Can Stress And Depression Cause Type 2 Diabetes?
Can Stress and Depression Cause Type 2 Diabetes? Can stress trigger the onset of type 2 diabetes in someone who is not obese? I have been active most of my life, but slowed down in my desk job over the past few years. I was diagnosed with type 2 in 2006, and the only link that seems plausible to me is that at that time I was suffering from deep depression, which was later diagnosed as post-traumatic stress disorder. Name Withheld Mary de Groot, PhD, responds: Over the past 20 years, we have learned that people with diabetes are twice as likely to experience depression as people without diabetes. When people with diabetes have depression, it is more difficult to manage blood glucose and to stick to treatment plans like medication and regular exercise. Studies have shown depression to be associated with diabetes complications and even early death. Most recently, a series of studies in which individuals were followed over a period of 10 to 20 years found that people who have a history of major depression have an increased risk of developing type 2 diabetes later in life. We do not yet know definitively how depression, stress, and diabetes are related. But here's the good news: Depression can be successfully treated in people with diabetes. There are a number of antidepressant medications that have been found to be effective. It is important to talk with your doctor about these medications and which one or ones may be the best for you. It is also important to keep in mind that antidepressant medications need time to take effect (typically two to six weeks), should be taken as prescribed (daily), and should be changed or stopped only on the advice of your health care provider. It is not uncommon for patients to be prescribed more than one medication before finding the right Continue reading >>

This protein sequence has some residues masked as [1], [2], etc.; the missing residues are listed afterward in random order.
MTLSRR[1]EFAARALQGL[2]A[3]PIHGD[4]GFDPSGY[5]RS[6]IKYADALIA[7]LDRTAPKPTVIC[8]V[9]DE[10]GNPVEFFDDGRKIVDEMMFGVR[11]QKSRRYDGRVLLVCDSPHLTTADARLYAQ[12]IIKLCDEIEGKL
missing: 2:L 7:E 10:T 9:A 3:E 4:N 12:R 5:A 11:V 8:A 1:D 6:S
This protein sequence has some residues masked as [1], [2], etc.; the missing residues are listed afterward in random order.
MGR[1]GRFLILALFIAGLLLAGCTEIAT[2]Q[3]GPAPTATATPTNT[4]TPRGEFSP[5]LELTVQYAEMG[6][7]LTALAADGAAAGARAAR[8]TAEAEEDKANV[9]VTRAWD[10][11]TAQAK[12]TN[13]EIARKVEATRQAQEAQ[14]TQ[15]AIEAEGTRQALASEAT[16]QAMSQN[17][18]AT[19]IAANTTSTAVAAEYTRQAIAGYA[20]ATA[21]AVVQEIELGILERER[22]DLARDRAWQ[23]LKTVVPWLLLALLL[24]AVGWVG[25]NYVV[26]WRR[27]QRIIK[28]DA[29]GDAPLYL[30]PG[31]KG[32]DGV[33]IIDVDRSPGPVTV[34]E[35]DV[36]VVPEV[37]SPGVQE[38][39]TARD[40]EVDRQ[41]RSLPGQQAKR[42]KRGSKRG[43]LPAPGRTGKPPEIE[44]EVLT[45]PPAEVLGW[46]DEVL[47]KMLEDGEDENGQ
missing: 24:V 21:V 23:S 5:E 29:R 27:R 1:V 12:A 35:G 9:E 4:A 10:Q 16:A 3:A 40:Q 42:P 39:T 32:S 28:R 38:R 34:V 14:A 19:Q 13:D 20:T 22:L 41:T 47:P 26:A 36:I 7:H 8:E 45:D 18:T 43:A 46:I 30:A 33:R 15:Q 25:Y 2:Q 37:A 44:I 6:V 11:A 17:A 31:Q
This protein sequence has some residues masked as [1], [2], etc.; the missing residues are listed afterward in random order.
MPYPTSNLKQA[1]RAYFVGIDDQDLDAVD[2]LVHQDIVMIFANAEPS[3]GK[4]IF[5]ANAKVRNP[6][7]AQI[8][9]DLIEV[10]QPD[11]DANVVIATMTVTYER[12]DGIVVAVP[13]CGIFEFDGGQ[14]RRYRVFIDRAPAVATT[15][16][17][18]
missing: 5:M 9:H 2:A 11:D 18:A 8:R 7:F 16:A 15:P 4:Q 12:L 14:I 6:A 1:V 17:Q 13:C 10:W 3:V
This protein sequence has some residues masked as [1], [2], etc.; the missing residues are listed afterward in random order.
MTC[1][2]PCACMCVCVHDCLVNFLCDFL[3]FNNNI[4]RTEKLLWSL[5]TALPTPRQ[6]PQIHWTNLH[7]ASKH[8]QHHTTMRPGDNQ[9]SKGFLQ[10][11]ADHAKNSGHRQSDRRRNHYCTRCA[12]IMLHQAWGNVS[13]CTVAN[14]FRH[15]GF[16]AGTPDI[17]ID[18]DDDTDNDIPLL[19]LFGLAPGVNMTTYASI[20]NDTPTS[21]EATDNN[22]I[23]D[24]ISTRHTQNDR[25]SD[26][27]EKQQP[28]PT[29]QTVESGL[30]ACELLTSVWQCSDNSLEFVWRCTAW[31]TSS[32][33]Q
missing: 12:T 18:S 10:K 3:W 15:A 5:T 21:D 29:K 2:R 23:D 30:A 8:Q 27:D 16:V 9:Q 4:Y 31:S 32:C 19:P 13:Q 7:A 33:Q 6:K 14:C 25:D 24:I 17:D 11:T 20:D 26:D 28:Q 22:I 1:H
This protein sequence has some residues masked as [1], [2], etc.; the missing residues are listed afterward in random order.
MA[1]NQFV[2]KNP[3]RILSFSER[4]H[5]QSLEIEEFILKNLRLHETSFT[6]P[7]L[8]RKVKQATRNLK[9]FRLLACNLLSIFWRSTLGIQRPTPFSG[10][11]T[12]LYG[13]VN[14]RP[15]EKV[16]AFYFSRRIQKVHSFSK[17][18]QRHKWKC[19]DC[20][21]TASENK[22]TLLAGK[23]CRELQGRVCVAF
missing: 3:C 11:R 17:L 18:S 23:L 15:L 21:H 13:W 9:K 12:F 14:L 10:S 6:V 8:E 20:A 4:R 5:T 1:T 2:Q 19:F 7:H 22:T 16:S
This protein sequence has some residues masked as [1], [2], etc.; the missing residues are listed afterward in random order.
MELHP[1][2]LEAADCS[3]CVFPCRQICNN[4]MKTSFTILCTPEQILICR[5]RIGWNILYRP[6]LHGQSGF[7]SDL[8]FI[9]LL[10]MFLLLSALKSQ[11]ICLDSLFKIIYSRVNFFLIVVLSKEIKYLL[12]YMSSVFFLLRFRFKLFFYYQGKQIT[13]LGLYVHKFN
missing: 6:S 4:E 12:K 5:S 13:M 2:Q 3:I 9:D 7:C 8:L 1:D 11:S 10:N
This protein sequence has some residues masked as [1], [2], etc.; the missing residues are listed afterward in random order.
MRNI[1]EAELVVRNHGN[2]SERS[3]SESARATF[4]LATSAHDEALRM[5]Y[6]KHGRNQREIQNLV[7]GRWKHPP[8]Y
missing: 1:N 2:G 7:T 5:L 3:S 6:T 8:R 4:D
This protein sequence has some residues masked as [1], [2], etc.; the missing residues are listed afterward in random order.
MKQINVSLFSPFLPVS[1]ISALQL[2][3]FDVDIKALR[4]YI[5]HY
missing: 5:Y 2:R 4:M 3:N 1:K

Stress And Diabetes Mellitus.
Abstract Stress is a potential contributor to chronic hyperglycemia in diabetes. Stress has long been shown to have major effects on metabolic activity. Energy mobilization is a primary result of the fight or flight response. Stress stimulates the release of various hormones, which can result in elevated blood glucose levels. Although this is of adaptive importance in a healthy organism, in diabetes, as a result of the relative or absolute lack of insulin, stress-induced increases in glucose cannot be metabolized properly. Furthermore, regulation of these stress hormones may be abnormal in diabetes. However, evidence characterizing the effects of stress in type I diabetes is contradictory. Although some retrospective human studies have suggested that stress can precipitate type I diabetes, animal studies have shown that stressors of various kinds can precipitate--or prevent--various experimental models of the disease. Human studies have shown that stress can stimulate hyperglycemia, hypoglycemia, or have no affect at all on glycemic status in established diabetes. Much of this confusion may be attributable to the presence of autonomic neuropathy, common in type I diabetes. In contrast, more consistent evidence supports the role of stress in type II diabetes. Although human studies on the role of stress in the onset and course of type II diabetes are few, a large body of animal study supports the notion that stress reliably produces hyperglycemia in this form of the disease. Furthermore, there is mounting evidence of autonomic contributions to the pathophysiology of this condition in both animals and humans. Continue reading >>
6 Ways To Reduce Stress With Diabetes